FRENCH POPULAR songs are mostly written for the French. Certain great French singers transcend the language barrier. Edith Piaf has achieved international fame with hits that made the British charts in 1960. Many of Piaf’s songs are typically French in telling tragic stories. They echo the feelings and language of ordinary people, describing scenes of real life misery and deprivation.
This recording project started in the summer of 1993 when I was preparing for my performance as Piaf in the musical play written by Pam Gems. It was in Paris that I began my research on the great lady and her enormous repertoire of songs. I gathered together all her recordings, biographies, film footage – in fact everything I could lay my hands on. I discovered her haunts, I even tramped the streets as she would have done and slowly I began to feel I knew her a little better and to understand the essence of much of her music. However, it was by meeting her collaborators that I really gained an insight into her personality and style of performance.
I was especially indebted to Charles Aznavour who gave me a detailed and indepth account of his work and life with Piaf. It was his very personal anecdotes that were to be a great inspiration to me.
Charles Dumont, the composer of many of Piaf’s hit songs, kindly contributed many candid thoughts about the later years of her life. Three of my favourites are included on this album: “Non, Je Ne Regrette Rien”, “Mon Dieu” and “La Belle Histoire D’Amour”, and a lesser known song, but one I love, “Je Sais Comment” by Bouquet and Chauvigny with a new English lyric by Hal Shaper and Norman Newell entitled “All This I Know”. The poet and lyricist Adrian Mitchell collaborated with Pam Gems brilliantly translating some of the French songs into English for both the show and the album by retaining the original meaning and atmosphere: “Les Amants D’un Jour” (“Lovers For A Day”), “C’est Hambourg” (“Habour Girl”), “L’Accordéoniste” (“The Accordionist”), “La Belle Histoire D’Amour”, and “La Goualante Du Pauvre Jean” (“The Ballad of Poor Old John”), the latter being Piaf’s theme tune.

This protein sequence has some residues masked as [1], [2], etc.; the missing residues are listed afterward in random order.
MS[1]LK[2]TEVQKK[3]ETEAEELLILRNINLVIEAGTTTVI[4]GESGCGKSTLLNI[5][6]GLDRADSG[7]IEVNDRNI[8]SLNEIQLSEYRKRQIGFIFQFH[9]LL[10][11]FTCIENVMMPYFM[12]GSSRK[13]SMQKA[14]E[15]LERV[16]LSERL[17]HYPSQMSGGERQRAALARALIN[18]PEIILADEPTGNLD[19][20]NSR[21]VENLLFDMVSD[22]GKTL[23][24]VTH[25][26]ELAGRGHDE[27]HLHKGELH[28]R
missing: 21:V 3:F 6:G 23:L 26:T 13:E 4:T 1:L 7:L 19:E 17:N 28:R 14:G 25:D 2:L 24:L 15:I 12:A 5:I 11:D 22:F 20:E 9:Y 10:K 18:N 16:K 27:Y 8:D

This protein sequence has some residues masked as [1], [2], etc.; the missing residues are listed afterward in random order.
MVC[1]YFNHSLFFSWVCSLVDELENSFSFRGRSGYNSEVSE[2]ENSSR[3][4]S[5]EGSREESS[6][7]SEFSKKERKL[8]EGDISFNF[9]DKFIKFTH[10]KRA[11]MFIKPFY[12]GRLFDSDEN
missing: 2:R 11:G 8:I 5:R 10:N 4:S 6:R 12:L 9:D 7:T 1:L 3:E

‘Piaf’ was a hugely taxing role to play. Not only did I have to grapple with her despair from the age of fifteen through drugs, alcohol, the pain and angst of lost love, and the physical pain of a broken jaw, arthritis, leading to her premature death at 48 in 1963. I had to die every night. Her lifestyle killed her. Playing her life nearly killed me.
Hymne À L'Amour (If You Love Me)
C'est À Hambourg (Harbour Girl)
La Vie En Rose
La Goualante Du Pauvre Jean (The Ballad Of Poor Old John)
Les Trois Cloches (The Three Bells)
Les Amants D'un Jour (Lovers For A Day)
La Belle Histoire D'amour
Je Sais Comment (All This I Know)
Non, Je Ne Regrette Rien
L'Accordéoniste (The Accordionist)